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    Starting a brewery: getting a brewery off the ground

    We’re hosting Tears, Fears & Beers* at Ol’Beautiful brewery next Thursday, November 15, an event about how start and survive small business ownership (because we’re all about small businesses ). Ol’Beautiful is a small business too. We sat down with them to learn more about their journey and the community that’s making the Calgary craft brewery scene so awesome.

    Q. When did you guys know you wanted to start a brewery?

    A. I went to university in Boulder, Colorado, which had a really good craft beer scene way before it became a thing here in Calgary. The brewery taproom idea seemed to mature into a viable business model in Colorado, and that’s where we would hang out the most. I love how these establishments are becoming such a cool part of the social fabric of our cities. But yeah, 4 or 5 years ago I was drifting around BC, living out of my van, just rock climbing and skiing. I knew nothing about brewing beer or starting a business, but I knew it was what I wanted to do.


    Q. What’s the best thing about being a business owner?

    A. I love the freedom that running a business provides, and how you really control your own destiny. It’s terrifying to take these big risks, not knowing if everything will work out, but it’s totally worth it.  


    Q. What was your biggest challenge starting out?

    A. Locking down the right location was tough. Having the patience to wait on it was one of the hardest struggles for sure. We started out contract brewing out of Cold Garden. Smithbilt Hats was operating out of the warehouse right next to Cold Garden, and that was our dream location. Smithbilt started building their new building half a block down, and that’s when we started working on building a relationship with the building owner to get that lease when they moved. I worked on that relationship for a year and a half, and wrote it off, gave up, several times during that period. It took more patience than I knew I had, but we eventually got lucky and locked it down.

    Now I am learning how hard managing people is. Managing schedules, training, personalities – it’s a super demanding part of the job. But so crucial.  


    Q. How do you guys market yourselves?

    A. Craft beer marketing is different. The craft beer industry is really tight, and everyone is super generous with their time and knowledge, but the reality is that there are only so many taps in the city. But it’s also competition getting our beer into restaurants and bars. It’s all about building relationships with the managers. Pounding the pavement and building rapport face to face with the people running the bars. It’s hard work spending so much time at the city’s best bars, haha. But yeah, ads don’t really work, it’s all relationships.

    For getting people into the taproom though, our location is our marketing. Being right in Inglewood, where it’s so easy to walk or bike, that’s what gets people in the door.

    We do some Instagram too. Offering specialty beers can often get people in to check us out.


    Q. What beer are you most excited about introducing to Calgary?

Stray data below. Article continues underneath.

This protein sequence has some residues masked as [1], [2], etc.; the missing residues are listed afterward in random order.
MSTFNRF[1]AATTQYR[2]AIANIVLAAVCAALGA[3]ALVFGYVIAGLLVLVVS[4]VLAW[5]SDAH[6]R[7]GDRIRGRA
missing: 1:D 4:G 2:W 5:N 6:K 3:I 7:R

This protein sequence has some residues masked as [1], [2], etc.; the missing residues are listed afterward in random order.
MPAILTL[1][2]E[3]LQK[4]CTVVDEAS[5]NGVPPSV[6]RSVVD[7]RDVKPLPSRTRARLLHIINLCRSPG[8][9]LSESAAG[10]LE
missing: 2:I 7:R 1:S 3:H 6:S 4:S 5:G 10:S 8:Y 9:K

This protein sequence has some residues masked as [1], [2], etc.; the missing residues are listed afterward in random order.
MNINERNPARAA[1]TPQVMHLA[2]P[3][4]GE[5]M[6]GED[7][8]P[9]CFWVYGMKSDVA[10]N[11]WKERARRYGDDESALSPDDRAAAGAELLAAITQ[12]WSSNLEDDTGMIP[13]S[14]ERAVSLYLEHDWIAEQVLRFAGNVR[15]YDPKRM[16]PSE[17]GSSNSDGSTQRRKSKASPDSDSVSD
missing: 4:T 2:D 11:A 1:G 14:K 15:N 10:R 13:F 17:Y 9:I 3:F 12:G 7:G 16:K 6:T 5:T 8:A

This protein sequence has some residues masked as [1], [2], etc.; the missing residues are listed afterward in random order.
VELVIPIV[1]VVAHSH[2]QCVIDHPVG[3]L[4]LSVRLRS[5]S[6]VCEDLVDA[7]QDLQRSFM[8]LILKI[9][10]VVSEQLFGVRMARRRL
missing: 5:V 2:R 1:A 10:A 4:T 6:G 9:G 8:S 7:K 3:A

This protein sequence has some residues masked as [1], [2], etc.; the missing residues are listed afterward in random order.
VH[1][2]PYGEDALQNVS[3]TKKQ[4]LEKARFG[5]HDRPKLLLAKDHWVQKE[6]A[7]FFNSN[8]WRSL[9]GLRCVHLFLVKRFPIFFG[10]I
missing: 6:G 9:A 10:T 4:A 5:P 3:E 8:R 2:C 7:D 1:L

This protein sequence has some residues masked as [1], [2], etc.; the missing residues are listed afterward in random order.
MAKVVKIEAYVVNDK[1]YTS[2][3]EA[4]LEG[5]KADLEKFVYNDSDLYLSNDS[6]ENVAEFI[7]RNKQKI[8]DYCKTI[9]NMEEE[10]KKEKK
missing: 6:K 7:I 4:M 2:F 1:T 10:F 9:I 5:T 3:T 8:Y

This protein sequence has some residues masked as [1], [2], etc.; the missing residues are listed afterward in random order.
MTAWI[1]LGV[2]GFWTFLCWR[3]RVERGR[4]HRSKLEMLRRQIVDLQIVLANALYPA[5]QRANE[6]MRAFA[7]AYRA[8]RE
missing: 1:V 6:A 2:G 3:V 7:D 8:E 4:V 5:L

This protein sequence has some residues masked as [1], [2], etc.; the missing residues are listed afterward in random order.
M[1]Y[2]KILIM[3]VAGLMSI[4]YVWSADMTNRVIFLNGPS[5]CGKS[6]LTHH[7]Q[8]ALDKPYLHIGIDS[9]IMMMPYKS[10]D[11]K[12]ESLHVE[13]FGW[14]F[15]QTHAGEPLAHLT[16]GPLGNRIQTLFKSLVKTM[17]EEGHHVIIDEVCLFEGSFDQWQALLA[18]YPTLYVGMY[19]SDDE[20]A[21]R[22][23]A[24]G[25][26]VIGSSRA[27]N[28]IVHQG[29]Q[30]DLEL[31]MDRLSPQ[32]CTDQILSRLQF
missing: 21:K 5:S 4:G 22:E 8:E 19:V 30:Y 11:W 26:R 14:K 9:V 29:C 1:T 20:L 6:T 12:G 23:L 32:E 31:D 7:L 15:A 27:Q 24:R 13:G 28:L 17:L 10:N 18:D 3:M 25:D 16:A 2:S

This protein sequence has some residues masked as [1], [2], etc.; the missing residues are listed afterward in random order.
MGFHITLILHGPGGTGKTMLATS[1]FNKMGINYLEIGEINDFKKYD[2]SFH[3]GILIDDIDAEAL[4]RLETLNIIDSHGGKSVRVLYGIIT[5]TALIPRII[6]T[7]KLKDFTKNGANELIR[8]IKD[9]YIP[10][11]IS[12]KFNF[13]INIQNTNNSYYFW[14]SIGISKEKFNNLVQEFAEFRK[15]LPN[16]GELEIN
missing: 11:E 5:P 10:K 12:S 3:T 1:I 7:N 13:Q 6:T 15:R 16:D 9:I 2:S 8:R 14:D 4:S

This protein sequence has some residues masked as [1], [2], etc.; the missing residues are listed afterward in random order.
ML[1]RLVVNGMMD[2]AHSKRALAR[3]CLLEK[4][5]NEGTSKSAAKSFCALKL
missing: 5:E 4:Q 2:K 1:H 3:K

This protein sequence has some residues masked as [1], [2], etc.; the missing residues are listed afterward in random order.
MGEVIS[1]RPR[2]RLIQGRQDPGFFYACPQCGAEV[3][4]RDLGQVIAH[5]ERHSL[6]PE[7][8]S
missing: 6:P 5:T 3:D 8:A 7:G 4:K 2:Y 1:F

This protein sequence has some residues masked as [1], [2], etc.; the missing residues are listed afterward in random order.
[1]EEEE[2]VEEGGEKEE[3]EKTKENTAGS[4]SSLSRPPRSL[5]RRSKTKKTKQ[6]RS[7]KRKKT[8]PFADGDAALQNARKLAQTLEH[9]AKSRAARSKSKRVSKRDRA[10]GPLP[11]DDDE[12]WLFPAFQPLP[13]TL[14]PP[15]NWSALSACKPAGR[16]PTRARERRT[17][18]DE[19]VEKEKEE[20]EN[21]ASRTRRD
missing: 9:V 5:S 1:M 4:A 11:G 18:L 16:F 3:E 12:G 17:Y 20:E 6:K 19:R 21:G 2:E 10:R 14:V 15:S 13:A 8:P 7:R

A. Our Belgian Chocolate Stout is super unique and so good. That’s what I am most stoked on. Beer is a really funny thing though - it’s all about perception. Marketing,aming, branding and creative work around labels. For example, our Okami Kusa Beer is a Japanese Ale, which is been one of our best sellers recently, mainly because people want to try something a little different.  


    Q. What tools are you using to run your business?

    A. We are pretty basic at this point – Excel spreadsheets and whiteboards to be honest. We have a good bookkeeper to handle the books and payroll. I think she uses Quickbooks. We use Square for payment processing.  


    Q. Do you want to give a shout out to anyone that’s helped along the way?

    A. Definitely – Cold Garden, Brewsters and Last Best. Dan, from Cold Garden has been a huge mentor. Like I mentioned, we started out contract brewing with them, and they have been so generous and helpful, coaching us on the production and business side of things. Even to the extent that they share financials and taproom margins with us as we were putting together our projections.

    Brewsters is where our Brewmaster, Zoei, learned the trade and they have continued to be so supportive. Brewsters actually has been instrumental in helping quite a few smaller brewers get off the ground.

    Last Best is awesome too. They still lend equipment when we need it. It’s funny, it’s such a cowboy mentality among breweries in Calgary – it’s all the little guys against the big guys, so it’s very collaborative and we are trying to pay it forward now too.

    *Tears, Fears, & Beers is sold out! Follow us on Instagram, Facebook, Twitter, and LinkedIn to get insights and other goodies from the event.

     Like our clients, we’re a small business. Our community partners help us thrive, and they’re also pretty cool to work with. We learn a lot from each other. If you want to learn more about what we offer, check out our services page or contact me.

    Read more about Entrepreneur  topics that may be helpful to you and your small business. 



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